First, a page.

Teaching your child the letter X – #AtoZchallenge

XToday on the A to Z challenge, it is the letter X. This is the one letter that worried me the most on this challenge. Not only are there a limited number of words that start with X that I can write about, this letter falls on a day when I typically talk about a parenting issue.

My husband suggested X-rays but I haven’t ever had one, and neither have the kids so that would be a short topic. I guess I could have talked about the X-box but instead, I decided to talk just about the letter X. Yep. We are talking about the 24th letter in our alphabet.

This letter is easy to teach in the terms of how to write it. Just two quick strokes and you can do either a capital or lowercase X. (And once you learn how to make an X you can work on your pirate map as we all know “X” marks the spot.)

However, when it comes to words that start with X, you end up with X-ray or X-Box. Other words such as xylophone, Xerox or Xavier have a Z sound instead of an X. That certainly makes it hard to explain to your preschooler.

So I guess the best way to teach the letter X is to tell your child that X is unusual. The actual sound of the letter X is a combination of the letters “k” and “s.” It often comes in the middle or end of a word such as in fox, fix, ax, and box.

You know as I reflect upon it, there is not much to say about the letter X other than it is a tricky one to teach in the area of pronunciation. And now that the letter X is done, there are only two more days in this challenge.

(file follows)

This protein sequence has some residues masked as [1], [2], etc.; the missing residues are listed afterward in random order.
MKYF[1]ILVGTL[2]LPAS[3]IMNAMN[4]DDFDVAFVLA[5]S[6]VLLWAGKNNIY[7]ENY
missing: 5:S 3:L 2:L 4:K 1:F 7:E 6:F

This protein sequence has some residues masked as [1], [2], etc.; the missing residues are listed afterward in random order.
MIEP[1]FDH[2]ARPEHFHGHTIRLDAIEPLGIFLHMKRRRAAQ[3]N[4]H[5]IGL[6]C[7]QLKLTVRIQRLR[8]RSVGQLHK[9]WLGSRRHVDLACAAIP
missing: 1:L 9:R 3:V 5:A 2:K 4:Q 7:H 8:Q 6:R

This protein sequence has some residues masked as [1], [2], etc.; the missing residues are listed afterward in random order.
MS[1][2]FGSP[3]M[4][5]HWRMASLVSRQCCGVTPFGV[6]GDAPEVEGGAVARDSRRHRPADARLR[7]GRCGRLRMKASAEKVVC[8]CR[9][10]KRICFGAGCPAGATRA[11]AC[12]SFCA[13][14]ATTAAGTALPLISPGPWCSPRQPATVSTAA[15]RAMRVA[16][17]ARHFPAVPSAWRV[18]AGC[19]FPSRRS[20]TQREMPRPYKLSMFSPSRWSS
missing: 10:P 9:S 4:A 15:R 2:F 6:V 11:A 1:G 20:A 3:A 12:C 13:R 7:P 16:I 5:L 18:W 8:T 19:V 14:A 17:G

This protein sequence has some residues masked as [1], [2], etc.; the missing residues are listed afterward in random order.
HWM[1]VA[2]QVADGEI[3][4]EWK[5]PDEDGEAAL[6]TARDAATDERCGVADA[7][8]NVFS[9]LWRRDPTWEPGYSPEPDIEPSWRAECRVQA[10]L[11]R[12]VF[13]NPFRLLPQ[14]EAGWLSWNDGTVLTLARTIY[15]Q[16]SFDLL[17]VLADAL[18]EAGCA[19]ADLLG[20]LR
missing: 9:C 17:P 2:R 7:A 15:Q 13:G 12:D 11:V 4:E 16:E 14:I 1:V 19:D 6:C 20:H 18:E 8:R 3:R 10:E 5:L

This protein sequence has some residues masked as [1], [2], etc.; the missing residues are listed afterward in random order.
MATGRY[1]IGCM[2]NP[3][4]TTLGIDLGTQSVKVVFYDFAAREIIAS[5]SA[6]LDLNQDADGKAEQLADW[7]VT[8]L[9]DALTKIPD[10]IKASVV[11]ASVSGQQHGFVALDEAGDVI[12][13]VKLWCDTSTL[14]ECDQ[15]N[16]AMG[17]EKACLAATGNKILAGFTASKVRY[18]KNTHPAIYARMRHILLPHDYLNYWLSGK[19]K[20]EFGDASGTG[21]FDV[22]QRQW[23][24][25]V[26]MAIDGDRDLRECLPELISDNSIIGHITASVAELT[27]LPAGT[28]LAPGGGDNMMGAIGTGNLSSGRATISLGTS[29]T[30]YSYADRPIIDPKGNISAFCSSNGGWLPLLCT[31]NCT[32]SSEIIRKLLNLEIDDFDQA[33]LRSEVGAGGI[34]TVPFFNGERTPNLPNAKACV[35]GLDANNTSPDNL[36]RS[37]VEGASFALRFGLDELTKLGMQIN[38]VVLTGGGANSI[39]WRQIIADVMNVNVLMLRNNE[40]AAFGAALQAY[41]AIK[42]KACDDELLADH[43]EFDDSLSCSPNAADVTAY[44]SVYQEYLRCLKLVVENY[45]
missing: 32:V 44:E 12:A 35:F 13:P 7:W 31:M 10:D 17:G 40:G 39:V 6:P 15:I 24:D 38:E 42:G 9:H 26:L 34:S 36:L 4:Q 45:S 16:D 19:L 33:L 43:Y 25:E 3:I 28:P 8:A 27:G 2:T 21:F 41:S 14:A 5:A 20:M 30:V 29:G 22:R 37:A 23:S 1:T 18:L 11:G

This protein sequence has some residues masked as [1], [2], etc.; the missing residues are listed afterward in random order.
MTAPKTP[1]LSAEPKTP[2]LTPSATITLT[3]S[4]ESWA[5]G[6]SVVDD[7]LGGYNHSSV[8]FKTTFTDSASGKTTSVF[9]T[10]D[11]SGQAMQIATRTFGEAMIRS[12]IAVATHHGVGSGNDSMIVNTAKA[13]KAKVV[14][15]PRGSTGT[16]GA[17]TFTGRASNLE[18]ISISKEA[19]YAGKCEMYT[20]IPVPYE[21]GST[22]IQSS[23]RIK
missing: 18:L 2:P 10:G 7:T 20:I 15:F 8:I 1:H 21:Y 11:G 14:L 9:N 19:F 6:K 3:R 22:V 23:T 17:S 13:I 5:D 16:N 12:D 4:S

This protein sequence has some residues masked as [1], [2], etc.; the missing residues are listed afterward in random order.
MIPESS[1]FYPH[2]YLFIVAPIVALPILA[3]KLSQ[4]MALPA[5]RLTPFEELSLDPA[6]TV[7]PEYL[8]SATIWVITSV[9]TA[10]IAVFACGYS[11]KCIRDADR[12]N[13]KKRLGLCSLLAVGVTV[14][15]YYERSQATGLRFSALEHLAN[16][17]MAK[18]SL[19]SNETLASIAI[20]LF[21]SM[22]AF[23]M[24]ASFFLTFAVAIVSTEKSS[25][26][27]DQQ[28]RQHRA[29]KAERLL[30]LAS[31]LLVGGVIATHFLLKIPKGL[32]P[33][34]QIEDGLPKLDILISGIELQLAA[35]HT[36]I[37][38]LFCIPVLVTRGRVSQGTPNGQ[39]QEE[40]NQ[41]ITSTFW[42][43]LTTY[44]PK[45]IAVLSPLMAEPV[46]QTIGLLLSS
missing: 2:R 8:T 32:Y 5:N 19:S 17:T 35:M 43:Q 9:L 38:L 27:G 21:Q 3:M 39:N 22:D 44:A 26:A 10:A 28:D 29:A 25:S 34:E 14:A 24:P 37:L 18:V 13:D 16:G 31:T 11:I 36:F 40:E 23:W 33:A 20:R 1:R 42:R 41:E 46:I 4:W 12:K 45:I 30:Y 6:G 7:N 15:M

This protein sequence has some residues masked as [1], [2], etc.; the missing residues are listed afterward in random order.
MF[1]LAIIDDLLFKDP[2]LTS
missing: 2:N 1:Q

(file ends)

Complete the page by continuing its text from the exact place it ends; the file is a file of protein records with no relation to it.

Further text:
Teaching your child to be a good friend #AtoZChallenge

FToday on the A to Z Challenge we are up to the letter F. Since this lands on a day that I typically talk about parenting, I decided to post about teaching your child to be a good friend.

Learning to be a good friend is an important life skill to master. Children do not automatically know how to be a friend. Typically, many little kids are all about pleasing themselves and not worried about others. Being a good friend is not a skill that they will just pick up from hanging out with other children on the playground. It has to be taught. The best way is to set a good example yourself.

What I have always told my kids is that you need to treat others as you would like to be treated. This means you do kind things for them and use kind language. You don’t tell your friends what to do. You don’t ignore them. You don’t want to hurt their feelings.

friendsLexie (at age 4) was heartbroken one day when one of her friends (who is older than her by two years) decided to have a play date with some friends and didn’t invite Lexie. It was hard to explain to Lexie that her friend wanted to spend time with girls her own age.

But I use this example for the kids to not talk about events in front of friends unless they are planning to invite them too. As an adult, if you talk to your co-workers about the upcoming birthday party for your husband, they might expect an invitation, especially if they know him. But if you are talking about your upcoming family reunion, they probably won’t.

Kids can’t always make these distinctions. Sometimes when Lexie hears about other events, she tries to invite herself. I have to explain that she can’t be included in everything. You have to let your friends spend time with other friends.

As I watch Lexie navigate this area, it is sometimes hard to know when to step in and offer advice and when to let her figure it out on her own. It is difficult to watch your kids get hurt by their friends but dealing with conflict and problems in a friendship is inevitable. There will be heartache. Friends are not always easy.